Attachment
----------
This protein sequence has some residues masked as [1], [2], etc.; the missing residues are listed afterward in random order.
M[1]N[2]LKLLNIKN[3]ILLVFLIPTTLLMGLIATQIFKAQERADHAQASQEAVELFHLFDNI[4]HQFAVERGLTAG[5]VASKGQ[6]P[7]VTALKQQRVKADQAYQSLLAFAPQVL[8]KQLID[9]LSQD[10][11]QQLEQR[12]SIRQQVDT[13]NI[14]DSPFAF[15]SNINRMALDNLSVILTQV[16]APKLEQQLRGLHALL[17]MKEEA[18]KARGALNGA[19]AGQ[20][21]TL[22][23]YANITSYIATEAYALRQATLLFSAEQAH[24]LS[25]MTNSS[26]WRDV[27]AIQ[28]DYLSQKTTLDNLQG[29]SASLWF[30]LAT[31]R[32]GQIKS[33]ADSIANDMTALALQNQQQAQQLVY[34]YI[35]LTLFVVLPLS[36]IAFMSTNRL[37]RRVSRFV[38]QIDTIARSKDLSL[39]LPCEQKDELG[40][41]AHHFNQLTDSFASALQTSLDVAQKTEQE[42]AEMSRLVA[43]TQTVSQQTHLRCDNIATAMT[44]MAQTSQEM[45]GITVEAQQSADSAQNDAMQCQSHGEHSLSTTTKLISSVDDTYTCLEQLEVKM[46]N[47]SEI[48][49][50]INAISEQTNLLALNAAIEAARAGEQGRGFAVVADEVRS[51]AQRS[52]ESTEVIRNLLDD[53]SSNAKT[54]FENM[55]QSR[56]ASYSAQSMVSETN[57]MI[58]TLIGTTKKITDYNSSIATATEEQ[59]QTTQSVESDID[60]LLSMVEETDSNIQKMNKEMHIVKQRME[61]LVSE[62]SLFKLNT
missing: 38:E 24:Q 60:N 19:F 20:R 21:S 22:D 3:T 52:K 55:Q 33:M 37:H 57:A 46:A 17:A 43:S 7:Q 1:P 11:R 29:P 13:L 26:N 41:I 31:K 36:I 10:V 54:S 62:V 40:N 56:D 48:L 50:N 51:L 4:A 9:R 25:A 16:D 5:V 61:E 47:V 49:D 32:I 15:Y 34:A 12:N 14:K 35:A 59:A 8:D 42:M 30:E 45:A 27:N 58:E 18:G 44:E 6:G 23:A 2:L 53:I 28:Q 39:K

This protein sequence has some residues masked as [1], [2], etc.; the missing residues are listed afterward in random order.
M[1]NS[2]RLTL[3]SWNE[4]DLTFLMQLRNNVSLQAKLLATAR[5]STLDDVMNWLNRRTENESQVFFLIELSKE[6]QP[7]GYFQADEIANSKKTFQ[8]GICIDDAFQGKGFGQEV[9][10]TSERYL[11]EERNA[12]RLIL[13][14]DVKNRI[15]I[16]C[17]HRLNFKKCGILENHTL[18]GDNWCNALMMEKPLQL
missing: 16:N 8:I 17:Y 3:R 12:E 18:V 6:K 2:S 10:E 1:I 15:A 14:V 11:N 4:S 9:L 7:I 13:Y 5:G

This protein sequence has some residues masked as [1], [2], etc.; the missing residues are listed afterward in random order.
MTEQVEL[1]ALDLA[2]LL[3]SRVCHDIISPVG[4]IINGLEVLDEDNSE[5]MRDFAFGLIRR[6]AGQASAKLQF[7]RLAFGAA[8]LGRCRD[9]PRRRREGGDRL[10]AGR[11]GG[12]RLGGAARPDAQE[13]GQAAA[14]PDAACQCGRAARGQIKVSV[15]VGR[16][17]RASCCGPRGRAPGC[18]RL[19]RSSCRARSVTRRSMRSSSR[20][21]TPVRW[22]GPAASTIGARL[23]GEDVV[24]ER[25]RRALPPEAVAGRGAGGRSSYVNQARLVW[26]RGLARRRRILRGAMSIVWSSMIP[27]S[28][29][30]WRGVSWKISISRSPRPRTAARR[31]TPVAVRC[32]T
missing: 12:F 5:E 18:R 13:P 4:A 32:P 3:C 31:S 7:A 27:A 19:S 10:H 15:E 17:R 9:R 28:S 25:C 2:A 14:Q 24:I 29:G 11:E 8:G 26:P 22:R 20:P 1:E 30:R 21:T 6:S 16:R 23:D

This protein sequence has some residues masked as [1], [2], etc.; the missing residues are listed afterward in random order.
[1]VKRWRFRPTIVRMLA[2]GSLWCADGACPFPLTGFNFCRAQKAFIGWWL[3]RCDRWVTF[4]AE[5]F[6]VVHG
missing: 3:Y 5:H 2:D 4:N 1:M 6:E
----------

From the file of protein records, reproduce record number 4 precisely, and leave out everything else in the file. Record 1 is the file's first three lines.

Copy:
This protein sequence has some residues masked as [1], [2], etc.; the missing residues are listed afterward in random order.
[1]VKRWRFRPTIVRMLA[2]GSLWCADGACPFPLTGFNFCRAQKAFIGWWL[3]RCDRWVTF[4]AE[5]F[6]VVHG
missing: 3:Y 5:H 2:D 4:N 1:M 6:E